Drugs in the news

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  • Yes to marijuana ballot measures

    Alaska, Oregon and the District of Columbia should legalize pot
    The New York Times (US)
    Sunday, October 5, 2014

    The decision by California voters in 1996 to legalize medical marijuana produced a wave of similar initiatives around the country. Less than two decades later, over half the states allow at least limited medical use. Now it looks as though recreational use of the drug may follow the same path. In 2012, Washington State and Colorado legalized recreational marijuana. This November, voters in Alaska, Oregon and the District of Columbia will decide whether to do the same — effectively disregarding the misguided federal ban on a drug that is far less dangerous than alcohol.

  • Huge majority thinks 'war on drugs' has failed, new poll finds

    Observer survey shows an increasing number of Britons want illegal drugs decriminalised
    The Observer (UK)
    Sunday, October 5, 2014

    An increasing proportion of Britons favours a more liberal approach to drugs and would support decriminalisation strategies, according to a comprehensive survey commissioned by the Observer. An overwhelming majority believes that the so-called "war on drugs" is futile, with 84% saying that the decades-long campaign by law enforcement agencies against the global narcotics trade can never be won. The proportion of Britons who believe certain drugs should be decriminalised has risen from 27% to 39% since 2008. (See also: Britain divided: how we really feel about drugs)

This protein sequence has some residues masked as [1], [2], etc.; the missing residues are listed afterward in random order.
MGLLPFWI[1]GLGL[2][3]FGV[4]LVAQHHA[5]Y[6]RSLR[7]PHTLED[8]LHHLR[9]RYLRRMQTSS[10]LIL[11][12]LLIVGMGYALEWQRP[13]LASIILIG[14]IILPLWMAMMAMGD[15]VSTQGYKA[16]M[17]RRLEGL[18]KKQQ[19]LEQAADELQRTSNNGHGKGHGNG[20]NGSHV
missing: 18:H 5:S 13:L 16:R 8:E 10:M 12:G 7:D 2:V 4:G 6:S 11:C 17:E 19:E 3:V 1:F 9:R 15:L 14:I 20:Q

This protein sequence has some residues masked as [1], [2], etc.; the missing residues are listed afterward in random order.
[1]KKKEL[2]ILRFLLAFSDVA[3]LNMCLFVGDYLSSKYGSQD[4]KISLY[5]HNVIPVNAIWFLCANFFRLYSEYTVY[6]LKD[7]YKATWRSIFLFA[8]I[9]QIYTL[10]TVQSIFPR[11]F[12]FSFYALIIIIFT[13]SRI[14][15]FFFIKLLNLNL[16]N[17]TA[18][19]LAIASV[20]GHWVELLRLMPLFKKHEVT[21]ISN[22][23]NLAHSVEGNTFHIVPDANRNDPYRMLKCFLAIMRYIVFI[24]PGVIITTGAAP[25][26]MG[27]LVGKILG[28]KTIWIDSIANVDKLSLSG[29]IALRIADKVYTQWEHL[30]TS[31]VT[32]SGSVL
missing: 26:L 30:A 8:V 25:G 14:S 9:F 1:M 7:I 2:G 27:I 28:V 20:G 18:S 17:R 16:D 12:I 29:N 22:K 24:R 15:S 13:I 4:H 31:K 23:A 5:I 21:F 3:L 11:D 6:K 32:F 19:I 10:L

• Cabinet approves changes to ganja law

    The Gleaner (Jamaica)
    Wednesday, October 1st, 2014

    JamaicaJusticeMinAccepting that aspects of the Dangerous Drugs Act prohibit Jamaica from enjoying the economic benefits of medical marijuana and industrial hemp, the Government has made a number of changes to the act. Justice Minister Mark Golding announced that among the amendments to the act that Cabinet has approved are provisions for permits to cultivate, possess, import, export, transport, manufacture, sell, and distribute ganja for medical and scientific purposes under licence.

  • Law to be amended to facilitate medical ganja industry

    Jamaica Observer (Jamaica)
    Tuesday, September 30, 2014

    Mark-Golding_JamaicaThe Government of Jamaica has drafted legislation to amend the Dangerous Drugs Act as it moves to establish medical ganja and industrial hemp industries, where the cultivation and other activities involved in the production and supply of the plants will be legal under a controlled regime. Minister of Justice Senator Mark Golding emphasized that the objective is to lay the foundations for the establishment of regulatory regimes to govern the cultivation and use of ganja for medical and scientific purposes, as well as non-medical industrial hemp.

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